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The new extension of the state of emergency approved by the Congress of the Deputies today means that, as expected, the suspension and general interruption measures on judicial and administrative deadlines under Royal Decree 463/2020, of March 14, declaring the state of emergency to manage the public health crisis caused by COVID-19 will continue, as we discussed in this Blog.
In view of how the situation has developed, last week the government approved Royal Decree Law 16/2020, of April 28, on procedural and organizational measures to deal with COVID-19 in relation to the Justice Administration (“Royal Decree Law 16/2020”), approving measures to progressively reactivate judicial activity.
In particular, Royal Decree Law 16/2020 broadly adopted the following measures, among many others:
a) August 11 to 31, 2020 will be business days for all court proceedings (except for Saturdays, Sundays, holidays and in some cases).
b) A new system for calculating procedural periods is established, and the deadline to appeal is extended for terms and periods suspended under Royal Decree 463/2020. Those periods will start over from the beginning, and the first day counted will be the first business day after the suspension of the proceedings is lifted.
Furthermore, the periods for announcing, preparing, formalizing and filing appeals against judgments and other resolutions concluding proceedings that are notified during the suspension of deadlines, as well as those notified within the 20 business days after the suspension is lifted, will be extended for the period legally envisaged for the corresponding action, i.e., they will be doubled.
As an exception, this will not apply to proceedings whose terms were exempt from the suspension under additional provision two of Royal Decree 463/2020 (e.g., those affecting habeas corpus, fundamental rights, gender-based violence and minors).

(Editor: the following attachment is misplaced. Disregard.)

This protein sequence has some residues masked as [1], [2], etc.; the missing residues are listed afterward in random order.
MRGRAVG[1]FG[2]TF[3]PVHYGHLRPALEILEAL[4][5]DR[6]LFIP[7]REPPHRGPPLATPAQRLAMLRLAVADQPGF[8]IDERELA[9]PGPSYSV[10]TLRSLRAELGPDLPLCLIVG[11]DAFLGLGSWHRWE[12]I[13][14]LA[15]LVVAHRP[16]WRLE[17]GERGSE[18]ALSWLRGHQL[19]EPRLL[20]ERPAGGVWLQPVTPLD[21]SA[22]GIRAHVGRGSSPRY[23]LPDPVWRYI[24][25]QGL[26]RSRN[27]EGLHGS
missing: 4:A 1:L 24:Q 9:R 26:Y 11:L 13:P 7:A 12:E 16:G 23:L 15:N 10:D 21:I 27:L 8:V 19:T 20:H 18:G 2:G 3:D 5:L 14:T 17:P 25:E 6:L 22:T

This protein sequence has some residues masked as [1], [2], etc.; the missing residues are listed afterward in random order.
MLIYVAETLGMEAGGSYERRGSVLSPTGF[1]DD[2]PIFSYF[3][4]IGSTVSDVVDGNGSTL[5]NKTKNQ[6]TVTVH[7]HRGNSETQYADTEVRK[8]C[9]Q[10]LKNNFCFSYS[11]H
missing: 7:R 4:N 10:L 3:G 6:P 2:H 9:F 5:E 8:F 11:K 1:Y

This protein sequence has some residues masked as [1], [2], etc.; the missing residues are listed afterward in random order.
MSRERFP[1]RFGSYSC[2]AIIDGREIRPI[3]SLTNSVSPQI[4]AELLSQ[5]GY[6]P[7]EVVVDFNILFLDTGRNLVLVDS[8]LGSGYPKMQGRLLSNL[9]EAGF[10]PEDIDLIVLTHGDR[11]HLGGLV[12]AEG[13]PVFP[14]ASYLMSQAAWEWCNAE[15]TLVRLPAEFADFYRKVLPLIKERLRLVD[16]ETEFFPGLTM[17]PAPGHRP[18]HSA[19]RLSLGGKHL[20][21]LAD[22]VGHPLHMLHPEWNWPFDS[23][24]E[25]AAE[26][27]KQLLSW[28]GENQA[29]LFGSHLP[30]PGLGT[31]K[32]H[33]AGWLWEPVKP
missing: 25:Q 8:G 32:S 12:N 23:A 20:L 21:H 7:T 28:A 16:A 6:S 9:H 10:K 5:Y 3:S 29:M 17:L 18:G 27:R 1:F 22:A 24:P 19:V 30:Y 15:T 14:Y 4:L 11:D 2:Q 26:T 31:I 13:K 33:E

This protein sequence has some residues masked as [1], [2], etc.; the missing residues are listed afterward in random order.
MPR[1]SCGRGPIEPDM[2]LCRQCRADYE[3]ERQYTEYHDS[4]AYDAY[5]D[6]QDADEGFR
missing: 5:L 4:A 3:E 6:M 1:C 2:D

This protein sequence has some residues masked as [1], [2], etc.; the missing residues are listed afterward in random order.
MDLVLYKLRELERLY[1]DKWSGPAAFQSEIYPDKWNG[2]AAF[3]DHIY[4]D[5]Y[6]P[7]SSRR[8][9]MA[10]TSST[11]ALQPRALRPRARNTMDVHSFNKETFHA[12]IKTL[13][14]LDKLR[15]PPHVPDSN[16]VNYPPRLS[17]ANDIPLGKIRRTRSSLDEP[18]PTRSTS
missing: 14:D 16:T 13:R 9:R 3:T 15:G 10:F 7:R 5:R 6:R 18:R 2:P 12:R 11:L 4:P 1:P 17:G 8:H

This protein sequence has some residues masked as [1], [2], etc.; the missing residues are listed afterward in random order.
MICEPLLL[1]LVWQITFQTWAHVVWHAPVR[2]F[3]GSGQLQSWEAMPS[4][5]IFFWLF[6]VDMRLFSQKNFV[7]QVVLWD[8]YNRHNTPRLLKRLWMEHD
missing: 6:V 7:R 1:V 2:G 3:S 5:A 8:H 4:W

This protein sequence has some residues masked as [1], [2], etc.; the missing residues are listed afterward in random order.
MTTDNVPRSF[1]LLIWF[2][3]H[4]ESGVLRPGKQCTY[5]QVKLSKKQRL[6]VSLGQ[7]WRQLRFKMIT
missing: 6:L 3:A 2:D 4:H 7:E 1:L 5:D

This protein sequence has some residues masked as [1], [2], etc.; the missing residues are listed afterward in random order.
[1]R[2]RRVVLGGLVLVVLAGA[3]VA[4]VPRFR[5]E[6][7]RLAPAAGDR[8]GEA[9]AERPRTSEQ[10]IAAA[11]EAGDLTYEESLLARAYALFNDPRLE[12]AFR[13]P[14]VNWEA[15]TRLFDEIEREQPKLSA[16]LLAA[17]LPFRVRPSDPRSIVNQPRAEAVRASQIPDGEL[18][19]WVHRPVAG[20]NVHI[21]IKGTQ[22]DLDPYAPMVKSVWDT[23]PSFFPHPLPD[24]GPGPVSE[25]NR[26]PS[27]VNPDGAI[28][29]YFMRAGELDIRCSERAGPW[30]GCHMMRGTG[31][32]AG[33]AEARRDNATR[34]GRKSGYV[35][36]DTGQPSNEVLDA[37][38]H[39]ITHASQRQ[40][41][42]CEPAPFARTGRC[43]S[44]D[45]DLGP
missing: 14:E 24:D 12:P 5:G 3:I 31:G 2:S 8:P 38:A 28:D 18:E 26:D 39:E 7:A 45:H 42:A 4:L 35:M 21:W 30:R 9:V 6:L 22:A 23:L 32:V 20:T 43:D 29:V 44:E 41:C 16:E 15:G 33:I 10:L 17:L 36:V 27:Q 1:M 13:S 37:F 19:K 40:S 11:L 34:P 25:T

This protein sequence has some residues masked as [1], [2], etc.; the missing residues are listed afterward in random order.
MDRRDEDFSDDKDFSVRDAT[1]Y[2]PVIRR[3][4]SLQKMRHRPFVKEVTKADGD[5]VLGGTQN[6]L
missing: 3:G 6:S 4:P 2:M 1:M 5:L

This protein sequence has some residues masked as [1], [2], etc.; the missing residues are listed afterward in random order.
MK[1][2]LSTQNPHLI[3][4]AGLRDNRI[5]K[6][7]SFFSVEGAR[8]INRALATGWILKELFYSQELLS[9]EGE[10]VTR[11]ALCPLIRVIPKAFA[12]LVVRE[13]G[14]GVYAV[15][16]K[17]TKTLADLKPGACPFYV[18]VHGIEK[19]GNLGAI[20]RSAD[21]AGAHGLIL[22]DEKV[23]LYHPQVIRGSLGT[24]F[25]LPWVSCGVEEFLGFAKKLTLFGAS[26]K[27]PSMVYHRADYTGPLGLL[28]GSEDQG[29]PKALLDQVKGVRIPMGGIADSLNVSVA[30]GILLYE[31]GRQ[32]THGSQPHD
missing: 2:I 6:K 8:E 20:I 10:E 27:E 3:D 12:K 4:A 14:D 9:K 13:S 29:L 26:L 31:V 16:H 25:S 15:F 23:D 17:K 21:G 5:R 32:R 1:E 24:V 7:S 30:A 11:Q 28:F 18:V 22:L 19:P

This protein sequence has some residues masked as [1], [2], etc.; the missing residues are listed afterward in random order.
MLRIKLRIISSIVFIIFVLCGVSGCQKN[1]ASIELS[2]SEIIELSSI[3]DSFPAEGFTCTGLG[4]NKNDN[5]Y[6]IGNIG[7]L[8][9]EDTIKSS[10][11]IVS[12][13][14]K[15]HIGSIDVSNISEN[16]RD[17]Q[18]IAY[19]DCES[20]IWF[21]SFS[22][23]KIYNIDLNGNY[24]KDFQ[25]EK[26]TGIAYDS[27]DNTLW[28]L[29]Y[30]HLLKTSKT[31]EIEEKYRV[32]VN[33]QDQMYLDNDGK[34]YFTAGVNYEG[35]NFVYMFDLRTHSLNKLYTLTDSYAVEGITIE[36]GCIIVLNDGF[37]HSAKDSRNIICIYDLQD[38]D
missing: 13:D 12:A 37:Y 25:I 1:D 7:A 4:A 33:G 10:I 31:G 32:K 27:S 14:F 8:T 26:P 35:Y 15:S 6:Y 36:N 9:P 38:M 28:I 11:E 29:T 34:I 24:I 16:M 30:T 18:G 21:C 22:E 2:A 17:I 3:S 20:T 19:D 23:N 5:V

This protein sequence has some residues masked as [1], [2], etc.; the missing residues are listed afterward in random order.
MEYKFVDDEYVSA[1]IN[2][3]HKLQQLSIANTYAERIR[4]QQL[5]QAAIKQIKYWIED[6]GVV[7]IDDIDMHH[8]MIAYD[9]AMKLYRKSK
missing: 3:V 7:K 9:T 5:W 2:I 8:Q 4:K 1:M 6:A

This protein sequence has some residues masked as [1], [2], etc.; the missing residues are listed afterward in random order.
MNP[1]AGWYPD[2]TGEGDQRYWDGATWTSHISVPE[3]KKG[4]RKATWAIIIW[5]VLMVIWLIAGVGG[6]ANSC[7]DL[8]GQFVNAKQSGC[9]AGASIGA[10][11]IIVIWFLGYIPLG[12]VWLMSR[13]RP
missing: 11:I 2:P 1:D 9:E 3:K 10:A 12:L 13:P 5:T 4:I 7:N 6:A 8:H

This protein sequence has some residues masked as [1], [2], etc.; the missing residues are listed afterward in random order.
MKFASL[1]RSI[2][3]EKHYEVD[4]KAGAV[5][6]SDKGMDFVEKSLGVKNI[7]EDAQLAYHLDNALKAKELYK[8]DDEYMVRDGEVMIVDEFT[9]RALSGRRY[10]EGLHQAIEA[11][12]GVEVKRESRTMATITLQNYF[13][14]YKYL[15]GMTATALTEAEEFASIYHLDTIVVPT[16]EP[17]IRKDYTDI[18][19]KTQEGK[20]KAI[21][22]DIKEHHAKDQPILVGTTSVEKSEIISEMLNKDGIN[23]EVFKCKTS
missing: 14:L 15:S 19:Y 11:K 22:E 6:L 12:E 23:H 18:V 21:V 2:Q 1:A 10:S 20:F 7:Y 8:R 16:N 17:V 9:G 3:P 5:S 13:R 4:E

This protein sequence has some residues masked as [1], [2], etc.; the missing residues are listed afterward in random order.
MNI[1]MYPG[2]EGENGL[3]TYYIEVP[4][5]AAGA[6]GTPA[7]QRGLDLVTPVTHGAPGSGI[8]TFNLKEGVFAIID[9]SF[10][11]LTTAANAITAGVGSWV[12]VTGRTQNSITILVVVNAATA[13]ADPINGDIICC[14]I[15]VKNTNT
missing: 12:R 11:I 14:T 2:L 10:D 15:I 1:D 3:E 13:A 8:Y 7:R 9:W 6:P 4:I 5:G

c) A preferential processing system is established for certain proceedings, without affecting the preferential nature of other proceedings under procedural law.
A few weeks ago, the General Council of the Spanish Judiciary published a working document on measures targeted at particularly vulnerable groups for the “Shock Plan” in the Justice Administration following the state of emergency. These guidelines aim to facilitate, as much as possible, the resolution of all the cases whose delay could be particularly harmful to economic recovery and to the protection of the most vulnerable groups. The measures include applying back-up mechanisms so the courts are not overloaded, streamlining court proceedings, promoting remote working and holding proceedings online.
Despite this, and although no official, general communication has been issued, some administrations have announced that, from May 11, they will start to bring officers of the Judicial Administration back to work, and that May 25 could be the date the suspension of periods is lifted, meaning that scheduled proceedings could be held normally.